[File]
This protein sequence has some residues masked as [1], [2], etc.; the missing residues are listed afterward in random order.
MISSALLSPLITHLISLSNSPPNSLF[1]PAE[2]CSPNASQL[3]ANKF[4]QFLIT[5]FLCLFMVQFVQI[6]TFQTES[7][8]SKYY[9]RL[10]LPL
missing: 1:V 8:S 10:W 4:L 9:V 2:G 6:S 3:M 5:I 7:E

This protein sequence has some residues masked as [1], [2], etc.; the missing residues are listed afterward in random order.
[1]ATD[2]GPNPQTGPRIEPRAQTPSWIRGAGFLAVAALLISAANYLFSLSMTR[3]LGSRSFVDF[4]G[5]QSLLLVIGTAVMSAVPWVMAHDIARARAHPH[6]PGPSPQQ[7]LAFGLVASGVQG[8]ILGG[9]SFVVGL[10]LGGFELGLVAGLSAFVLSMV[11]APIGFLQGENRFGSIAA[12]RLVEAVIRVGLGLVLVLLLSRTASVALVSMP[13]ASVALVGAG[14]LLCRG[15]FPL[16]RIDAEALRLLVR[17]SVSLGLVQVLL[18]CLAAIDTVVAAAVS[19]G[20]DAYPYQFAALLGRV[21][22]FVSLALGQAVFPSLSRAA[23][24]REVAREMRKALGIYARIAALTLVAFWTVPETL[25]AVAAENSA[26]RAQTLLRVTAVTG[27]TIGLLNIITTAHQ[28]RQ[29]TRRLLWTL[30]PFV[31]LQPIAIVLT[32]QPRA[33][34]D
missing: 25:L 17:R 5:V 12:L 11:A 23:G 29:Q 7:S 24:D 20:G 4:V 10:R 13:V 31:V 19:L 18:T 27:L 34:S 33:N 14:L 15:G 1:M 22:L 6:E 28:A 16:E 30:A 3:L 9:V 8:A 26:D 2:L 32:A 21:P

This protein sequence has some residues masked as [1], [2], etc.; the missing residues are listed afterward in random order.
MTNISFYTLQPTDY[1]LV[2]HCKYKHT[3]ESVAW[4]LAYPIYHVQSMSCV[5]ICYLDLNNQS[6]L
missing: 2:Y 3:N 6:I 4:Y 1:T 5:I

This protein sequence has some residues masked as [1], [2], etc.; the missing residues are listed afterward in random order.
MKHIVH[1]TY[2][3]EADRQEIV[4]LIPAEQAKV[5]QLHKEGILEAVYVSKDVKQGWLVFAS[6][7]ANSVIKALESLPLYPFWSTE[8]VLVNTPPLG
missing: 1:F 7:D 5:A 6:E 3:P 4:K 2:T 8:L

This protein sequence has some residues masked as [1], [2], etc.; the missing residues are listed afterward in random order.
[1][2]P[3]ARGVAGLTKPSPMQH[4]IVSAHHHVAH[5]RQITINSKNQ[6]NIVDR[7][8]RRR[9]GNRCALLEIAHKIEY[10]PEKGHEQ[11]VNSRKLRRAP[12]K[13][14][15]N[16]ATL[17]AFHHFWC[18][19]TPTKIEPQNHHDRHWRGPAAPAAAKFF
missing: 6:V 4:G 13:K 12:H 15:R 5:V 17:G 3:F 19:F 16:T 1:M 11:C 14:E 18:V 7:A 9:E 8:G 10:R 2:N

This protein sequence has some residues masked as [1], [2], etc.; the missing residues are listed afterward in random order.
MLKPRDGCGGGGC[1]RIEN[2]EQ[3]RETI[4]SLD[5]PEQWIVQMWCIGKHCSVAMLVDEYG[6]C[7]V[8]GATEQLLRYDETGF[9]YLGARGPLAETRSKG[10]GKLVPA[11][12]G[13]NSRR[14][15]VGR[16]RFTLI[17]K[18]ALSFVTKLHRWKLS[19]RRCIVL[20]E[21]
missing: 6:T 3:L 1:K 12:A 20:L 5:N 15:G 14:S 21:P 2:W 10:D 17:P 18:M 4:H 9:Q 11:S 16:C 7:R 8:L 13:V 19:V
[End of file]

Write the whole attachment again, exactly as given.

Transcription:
This protein sequence has some residues masked as [1], [2], etc.; the missing residues are listed afterward in random order.
MISSALLSPLITHLISLSNSPPNSLF[1]PAE[2]CSPNASQL[3]ANKF[4]QFLIT[5]FLCLFMVQFVQI[6]TFQTES[7][8]SKYY[9]RL[10]LPL
missing: 1:V 8:S 10:W 4:L 9:V 2:G 6:S 3:M 5:I 7:E

This protein sequence has some residues masked as [1], [2], etc.; the missing residues are listed afterward in random order.
[1]ATD[2]GPNPQTGPRIEPRAQTPSWIRGAGFLAVAALLISAANYLFSLSMTR[3]LGSRSFVDF[4]G[5]QSLLLVIGTAVMSAVPWVMAHDIARARAHPH[6]PGPSPQQ[7]LAFGLVASGVQG[8]ILGG[9]SFVVGL[10]LGGFELGLVAGLSAFVLSMV[11]APIGFLQGENRFGSIAA[12]RLVEAVIRVGLGLVLVLLLSRTASVALVSMP[13]ASVALVGAG[14]LLCRG[15]FPL[16]RIDAEALRLLVR[17]SVSLGLVQVLL[18]CLAAIDTVVAAAVS[19]G[20]DAYPYQFAALLGRV[21][22]FVSLALGQAVFPSLSRAA[23][24]REVAREMRKALGIYARIAALTLVAFWTVPETL[25]AVAAENSA[26]RAQTLLRVTAVTG[27]TIGLLNIITTAHQ[28]RQ[29]TRRLLWTL[30]PFV[31]LQPIAIVLT[32]QPRA[33][34]D
missing: 25:L 17:R 5:V 12:L 11:A 23:G 29:Q 7:S 24:D 20:G 4:V 10:R 13:V 31:V 19:L 18:T 27:L 34:S 33:N 14:L 15:G 1:M 22:L 6:E 28:A 16:E 30:A 3:L 9:V 8:A 26:D 2:L 32:A 21:P

This protein sequence has some residues masked as [1], [2], etc.; the missing residues are listed afterward in random order.
MTNISFYTLQPTDY[1]LV[2]HCKYKHT[3]ESVAW[4]LAYPIYHVQSMSCV[5]ICYLDLNNQS[6]L
missing: 2:Y 3:N 6:I 4:Y 1:T 5:I

This protein sequence has some residues masked as [1], [2], etc.; the missing residues are listed afterward in random order.
MKHIVH[1]TY[2][3]EADRQEIV[4]LIPAEQAKV[5]QLHKEGILEAVYVSKDVKQGWLVFAS[6][7]ANSVIKALESLPLYPFWSTE[8]VLVNTPPLG
missing: 1:F 7:D 5:A 6:E 3:P 4:K 2:T 8:L

This protein sequence has some residues masked as [1], [2], etc.; the missing residues are listed afterward in random order.
[1][2]P[3]ARGVAGLTKPSPMQH[4]IVSAHHHVAH[5]RQITINSKNQ[6]NIVDR[7][8]RRR[9]GNRCALLEIAHKIEY[10]PEKGHEQ[11]VNSRKLRRAP[12]K[13][14][15]N[16]ATL[17]AFHHFWC[18][19]TPTKIEPQNHHDRHWRGPAAPAAAKFF
missing: 6:V 4:G 13:K 12:H 15:R 5:V 17:G 3:F 19:F 16:T 1:M 11:C 14:E 18:V 7:A 9:E 8:G 10:R 2:N

This protein sequence has some residues masked as [1], [2], etc.; the missing residues are listed afterward in random order.
MLKPRDGCGGGGC[1]RIEN[2]EQ[3]RETI[4]SLD[5]PEQWIVQMWCIGKHCSVAMLVDEYG[6]C[7]V[8]GATEQLLRYDETGF[9]YLGARGPLAETRSKG[10]GKLVPA[11][12]G[13]NSRR[14][15]VGR[16]RFTLI[17]K[18]ALSFVTKLHRWKLS[19]RRCIVL[20]E[21]
missing: 6:T 3:L 1:K 12:A 20:L 5:N 15:G 14:S 21:P 2:W 10:D 17:P 18:M 4:H 9:Q 11:S 16:C 7:R 8:L 13:V 19:V